Tag Archive: windows

Hello everyone! I wanted to let you know that after one week being able to focus on my house I am quite sure I made the right decision. I finally feel organized on top of things, rather than 3 steps behind, and I have gotten so much done and I am a much more pleasant person to be around ūüėČ

And, although temporarily leaving my job was a big leap of faith, I am already so grateful for the notes of encouragement I’ve gotten from people, saying they are inspired by what I am doing and wanting to support me to finish my project. At least for this first week, my lack of income has been made up by donation on my indiegogo site, igg.me/at/tinygogo. So thank you so much!!

And I promise you, I have not just been lounging around lazily on my couch with this extra time. Upon deciding to take a leave from Hammerstone and having that big scary conversation with Maria, but having it go better than I could have ever dreamed (she says she wants me to hopefully come back full time after my house is done!), I went home and made this massive To Do list:


I figure this To Do list will take me from now until at least the end of October. But note that some things are already checked off!!

And then I took off for the Mother Earth News Fair, which I wrote about in an earlier Blog post. This was the perfect way for me to celebrate making this shift in my life.

So what have I gotten done this past week? I ordered my metal roof, which should arrive tomorrow if I am lucky! I finishes putting purlins on my roof and got all my stickers and two pairs of saw horses made in preparation for all my window trim and siding wood to come. And indeed, I was all prepared when it came from a local saw mill, Cory Schillif, on Thursday!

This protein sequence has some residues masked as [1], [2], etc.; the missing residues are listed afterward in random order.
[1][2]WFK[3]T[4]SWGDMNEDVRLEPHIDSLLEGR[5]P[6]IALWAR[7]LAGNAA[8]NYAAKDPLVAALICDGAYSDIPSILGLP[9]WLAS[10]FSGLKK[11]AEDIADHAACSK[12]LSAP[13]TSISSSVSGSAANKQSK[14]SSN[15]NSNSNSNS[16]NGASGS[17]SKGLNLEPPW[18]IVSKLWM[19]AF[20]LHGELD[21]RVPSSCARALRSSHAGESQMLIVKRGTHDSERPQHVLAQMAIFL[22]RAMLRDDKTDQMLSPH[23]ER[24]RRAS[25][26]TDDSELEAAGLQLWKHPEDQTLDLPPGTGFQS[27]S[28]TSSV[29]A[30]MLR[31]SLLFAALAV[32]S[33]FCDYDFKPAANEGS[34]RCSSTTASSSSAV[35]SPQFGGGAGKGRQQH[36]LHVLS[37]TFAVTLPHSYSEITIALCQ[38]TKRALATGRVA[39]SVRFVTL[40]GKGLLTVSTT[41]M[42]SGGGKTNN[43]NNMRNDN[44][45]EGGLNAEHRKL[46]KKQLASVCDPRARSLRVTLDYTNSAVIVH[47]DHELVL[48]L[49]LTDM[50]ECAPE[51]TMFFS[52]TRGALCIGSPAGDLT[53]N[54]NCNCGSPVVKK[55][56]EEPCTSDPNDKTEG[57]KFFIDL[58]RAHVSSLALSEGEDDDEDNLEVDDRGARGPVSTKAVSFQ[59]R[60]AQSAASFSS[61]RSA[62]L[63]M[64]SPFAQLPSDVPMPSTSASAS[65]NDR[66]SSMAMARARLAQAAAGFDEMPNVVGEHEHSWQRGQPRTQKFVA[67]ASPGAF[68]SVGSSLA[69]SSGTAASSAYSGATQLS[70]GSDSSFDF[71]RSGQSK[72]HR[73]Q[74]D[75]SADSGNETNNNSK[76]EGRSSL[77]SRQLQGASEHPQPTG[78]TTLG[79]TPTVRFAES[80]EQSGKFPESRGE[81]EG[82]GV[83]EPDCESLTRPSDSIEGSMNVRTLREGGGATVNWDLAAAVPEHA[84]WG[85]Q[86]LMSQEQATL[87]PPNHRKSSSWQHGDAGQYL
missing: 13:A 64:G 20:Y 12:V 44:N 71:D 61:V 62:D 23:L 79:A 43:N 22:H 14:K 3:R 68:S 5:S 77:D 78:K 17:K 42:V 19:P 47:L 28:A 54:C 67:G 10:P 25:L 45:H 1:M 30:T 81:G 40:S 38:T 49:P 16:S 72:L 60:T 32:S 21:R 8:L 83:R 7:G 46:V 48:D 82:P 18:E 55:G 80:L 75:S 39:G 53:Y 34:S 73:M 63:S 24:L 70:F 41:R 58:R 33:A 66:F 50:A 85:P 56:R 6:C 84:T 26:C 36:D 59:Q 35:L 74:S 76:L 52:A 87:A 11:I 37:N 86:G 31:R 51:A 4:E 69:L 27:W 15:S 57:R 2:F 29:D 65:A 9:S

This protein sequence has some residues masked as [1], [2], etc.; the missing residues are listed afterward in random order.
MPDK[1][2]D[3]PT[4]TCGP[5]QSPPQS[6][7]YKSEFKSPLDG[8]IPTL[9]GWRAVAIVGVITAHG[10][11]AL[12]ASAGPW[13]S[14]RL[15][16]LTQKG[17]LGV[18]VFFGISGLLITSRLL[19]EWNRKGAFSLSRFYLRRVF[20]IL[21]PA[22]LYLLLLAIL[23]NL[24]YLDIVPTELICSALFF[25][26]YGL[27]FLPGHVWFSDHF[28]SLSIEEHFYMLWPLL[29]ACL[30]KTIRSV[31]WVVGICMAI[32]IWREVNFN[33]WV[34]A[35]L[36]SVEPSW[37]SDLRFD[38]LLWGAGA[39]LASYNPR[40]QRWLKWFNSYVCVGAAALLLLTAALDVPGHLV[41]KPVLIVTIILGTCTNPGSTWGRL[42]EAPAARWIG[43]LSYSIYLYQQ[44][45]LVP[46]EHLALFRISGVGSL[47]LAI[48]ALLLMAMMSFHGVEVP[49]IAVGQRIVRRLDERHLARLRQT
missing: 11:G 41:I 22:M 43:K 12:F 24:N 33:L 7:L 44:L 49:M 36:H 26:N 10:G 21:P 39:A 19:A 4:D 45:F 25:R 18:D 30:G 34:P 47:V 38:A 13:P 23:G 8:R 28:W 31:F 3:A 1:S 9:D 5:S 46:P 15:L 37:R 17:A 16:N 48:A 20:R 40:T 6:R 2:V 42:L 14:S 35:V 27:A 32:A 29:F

Stickering wood is important to let it dry properly and minimize the chances of it warping or twisting too much. It also helps to prevent mold and bugs that might like to take home in a pile of wet wood.

Yes, it is the sad truth, until now I have used the one pair of plastic sawhorses that I borrowed from John. Now I have my own! And they are beautiful and have already come in handy...

Yes, it is the sad truth, until now I have used the one pair of plastic sawhorses that I borrowed from John. Now I have my own! And they are beautiful and have already come in handy…

So once my wood arrived I got to work on my window trim, and I have to say I couldn’t be more pleased with how it has come out! I am using a pine tar – linseed oil stain from this company called solvent free paints¬†and it is pretty cool stuff! The pine tar is a natural wood preservative with a gentle antiseptic and water repellent effect. And Linseed oil helps to nourish the wood, like moisturizer for our skin!